In linear algebra, a *transformation* between two vector spaces is a rule that assigns a vector in one space to a vector in the other space. Linear transformations are transformations that satisfy a particular property around addition and scalar multiplication. In this lesson, we will look at the basic notation of transformations, what is meant by “image” and “range”, as well as what makes a linear transformation different from other transformations.

Table of Contents

- The idea of a mapping
- Terminology: domain, codomain, image, and range for linear and other transformations
- What makes a transformation linear?

## The idea of a mapping

In mathematics, sometimes we use the word mapping to describe the same idea of a transformation. You are already familiar with mappings. For example, we could make up a rule that maps the real number to the real numbers. One such rule could be “multiply by 10”. Then 8 would be mapped to 80, and 3 would be mapped to 30, and so on.

Transformations in linear algebra are mappings as well, but they map vectors to vectors. This can be done with a rule described using a formula, or in the case of mappings between \(R^n\) and \(R^m\), maybe a matrix.

Remember that not all transformations are linear, but many that you study in linear algebra will be, and that yields a lot of useful theorems and problem solving techniques.

In this lesson, we will only consider transformations between the vector spaces\(R^n\) and \(R^m\) (for some m and n). See: Euclidean space.

## Terminology: domain, codomain, image, and range for linear and other transformations

When a transformation T “maps” vectors in \(R^n\) to vectors in \(R^m\), we write:

\(T: R^n \rightarrow R^m\)

We then call \(R^n\) the *domain* and \(R^m\) the *codomain*. That is, T maps vectors in the domain to vectors in the codomain.

## The image of a vector under a transformation and the range of a transformation

Suppose that our rule assigns the vector \(\vec{x}\) to the vector \(\vec{y}\). Then, just like in our algebra and calculus classes, we can write:

\(T(\vec{x}) = \vec{y}\)

We would then say that \(\vec{y}\) is the *image* of \(\vec{x}\) under T. The set of all images under T is called the *range* of T, denoted range(T).

Note that the range of T is a subset, or part of, the codomain. These two sets of vectors may or may not equal. This is something we will study more when we look at 1-1 and onto transformations.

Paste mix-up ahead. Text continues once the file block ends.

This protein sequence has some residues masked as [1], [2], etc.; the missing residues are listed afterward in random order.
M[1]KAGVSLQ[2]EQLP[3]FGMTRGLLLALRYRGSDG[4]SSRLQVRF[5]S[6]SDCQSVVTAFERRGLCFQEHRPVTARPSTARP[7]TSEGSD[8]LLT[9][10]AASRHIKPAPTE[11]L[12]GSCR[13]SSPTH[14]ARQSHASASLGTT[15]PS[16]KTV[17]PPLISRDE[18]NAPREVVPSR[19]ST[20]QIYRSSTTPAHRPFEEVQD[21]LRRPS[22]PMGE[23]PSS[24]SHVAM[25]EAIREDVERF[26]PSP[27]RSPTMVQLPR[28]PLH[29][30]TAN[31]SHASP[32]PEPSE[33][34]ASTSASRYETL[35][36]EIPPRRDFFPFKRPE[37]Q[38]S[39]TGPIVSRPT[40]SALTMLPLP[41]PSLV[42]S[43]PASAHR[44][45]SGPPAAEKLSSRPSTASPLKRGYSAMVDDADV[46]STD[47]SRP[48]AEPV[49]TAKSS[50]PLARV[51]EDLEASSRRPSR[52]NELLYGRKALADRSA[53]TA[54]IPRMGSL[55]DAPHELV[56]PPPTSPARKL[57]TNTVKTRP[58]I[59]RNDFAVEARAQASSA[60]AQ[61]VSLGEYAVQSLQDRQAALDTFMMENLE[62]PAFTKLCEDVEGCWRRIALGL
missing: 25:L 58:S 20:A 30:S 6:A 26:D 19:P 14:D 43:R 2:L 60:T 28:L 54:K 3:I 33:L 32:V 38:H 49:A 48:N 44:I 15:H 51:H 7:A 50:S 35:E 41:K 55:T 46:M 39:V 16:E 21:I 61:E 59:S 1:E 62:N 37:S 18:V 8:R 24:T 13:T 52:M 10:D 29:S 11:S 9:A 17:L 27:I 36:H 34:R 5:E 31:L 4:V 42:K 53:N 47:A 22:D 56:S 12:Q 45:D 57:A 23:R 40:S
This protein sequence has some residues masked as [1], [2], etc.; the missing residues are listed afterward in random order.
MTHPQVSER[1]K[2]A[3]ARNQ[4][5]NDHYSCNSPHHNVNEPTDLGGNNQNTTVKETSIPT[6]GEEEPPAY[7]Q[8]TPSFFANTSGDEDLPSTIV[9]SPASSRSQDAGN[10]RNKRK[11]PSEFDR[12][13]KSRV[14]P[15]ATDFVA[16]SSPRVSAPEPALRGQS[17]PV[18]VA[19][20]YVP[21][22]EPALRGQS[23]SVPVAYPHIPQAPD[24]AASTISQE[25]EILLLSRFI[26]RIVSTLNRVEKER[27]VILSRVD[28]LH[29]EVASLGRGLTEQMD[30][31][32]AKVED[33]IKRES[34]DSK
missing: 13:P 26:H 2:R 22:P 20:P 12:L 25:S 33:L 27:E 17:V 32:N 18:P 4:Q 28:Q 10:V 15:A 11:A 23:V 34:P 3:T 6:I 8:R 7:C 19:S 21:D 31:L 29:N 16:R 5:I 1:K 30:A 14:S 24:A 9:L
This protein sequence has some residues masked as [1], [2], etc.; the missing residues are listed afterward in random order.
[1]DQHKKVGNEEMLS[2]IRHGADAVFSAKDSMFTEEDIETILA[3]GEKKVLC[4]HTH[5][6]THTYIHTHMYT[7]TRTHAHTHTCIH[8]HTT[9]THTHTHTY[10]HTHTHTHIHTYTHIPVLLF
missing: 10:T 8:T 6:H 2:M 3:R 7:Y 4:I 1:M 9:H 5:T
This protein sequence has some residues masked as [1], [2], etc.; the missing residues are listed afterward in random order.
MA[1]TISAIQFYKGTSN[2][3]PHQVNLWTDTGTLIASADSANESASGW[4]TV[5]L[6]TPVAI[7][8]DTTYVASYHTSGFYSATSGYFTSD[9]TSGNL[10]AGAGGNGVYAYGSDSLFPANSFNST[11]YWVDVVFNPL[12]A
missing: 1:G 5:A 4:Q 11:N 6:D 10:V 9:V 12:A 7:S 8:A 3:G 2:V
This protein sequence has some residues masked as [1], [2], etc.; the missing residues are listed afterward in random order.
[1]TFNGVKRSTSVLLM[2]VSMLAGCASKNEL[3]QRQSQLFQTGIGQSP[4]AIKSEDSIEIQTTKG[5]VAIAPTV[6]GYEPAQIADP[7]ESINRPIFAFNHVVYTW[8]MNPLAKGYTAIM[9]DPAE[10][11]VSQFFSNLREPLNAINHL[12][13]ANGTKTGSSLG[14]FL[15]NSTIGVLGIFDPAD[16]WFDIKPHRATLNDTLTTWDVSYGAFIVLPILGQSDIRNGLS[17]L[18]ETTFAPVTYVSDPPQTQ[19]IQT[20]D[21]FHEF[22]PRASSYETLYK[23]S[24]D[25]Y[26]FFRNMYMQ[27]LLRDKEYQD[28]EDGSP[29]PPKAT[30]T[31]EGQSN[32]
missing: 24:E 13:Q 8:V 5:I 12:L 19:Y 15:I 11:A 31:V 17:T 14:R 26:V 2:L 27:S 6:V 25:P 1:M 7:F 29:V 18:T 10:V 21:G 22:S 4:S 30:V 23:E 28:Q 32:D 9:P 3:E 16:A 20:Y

### Example

Let \(T\left(\begin{bmatrix} x \\ y \\ z \\ \end{bmatrix}\right) = \begin{bmatrix} 2x \\ 5y \\ 3z \\ \end{bmatrix}\)

Find the image of \(\vec{v} = \begin{bmatrix} -1 \\ 1 \\ 4 \\ \end{bmatrix}\)

### Solution

This is just asking us to find \(T(\vec{v})\). Using the rule:

\(\begin{align}T\left(\begin{bmatrix} -1 \\ 1 \\ 4 \\ \end{bmatrix}\right) &= \begin{bmatrix} 2(-1) \\ 5(1) \\ 3(4) \\ \end{bmatrix} \\ &= \boxed{\begin{bmatrix} -2 \\ 5 \\ 12 \\ \end{bmatrix}}\end{align}\)

This shows us that T maps the vector \(\begin{bmatrix} -1 \\ 1 \\ 4 \\ \end{bmatrix}\) to the vector \(\begin{bmatrix} -2 \\ 5 \\ 12 \\ \end{bmatrix}\). Thus, we also know that \(\begin{bmatrix} -2 \\ 5 \\ 12 \\ \end{bmatrix}\) is in the range(T).

## What makes a transformation linear?

For a transformation to be linear, the following must hold for all vectors \(\vec{u}\) and \(\vec{v}\) in the domain and all scalars, \(c\) and \(d\).

\(T(c\vec{v}) = cT(\vec{v})\)

\(T(\vec{u} + \vec{v}) = T(\vec{u}) + T(\vec{v})\)

These two rules can be combined to a single rule that must hold.

\(T(c\vec{u} + d\vec{v}) = cT(\vec{u}) + dT(\vec{v})\)

This means that we can factor out scalars before applying T and break T up over addition or subtraction. Linear transformations make up a whole class of transformations that are studied in linear algebra. For a more in depth look at this rule, you can read the following article:

How to show a transformation is linear using the definition.

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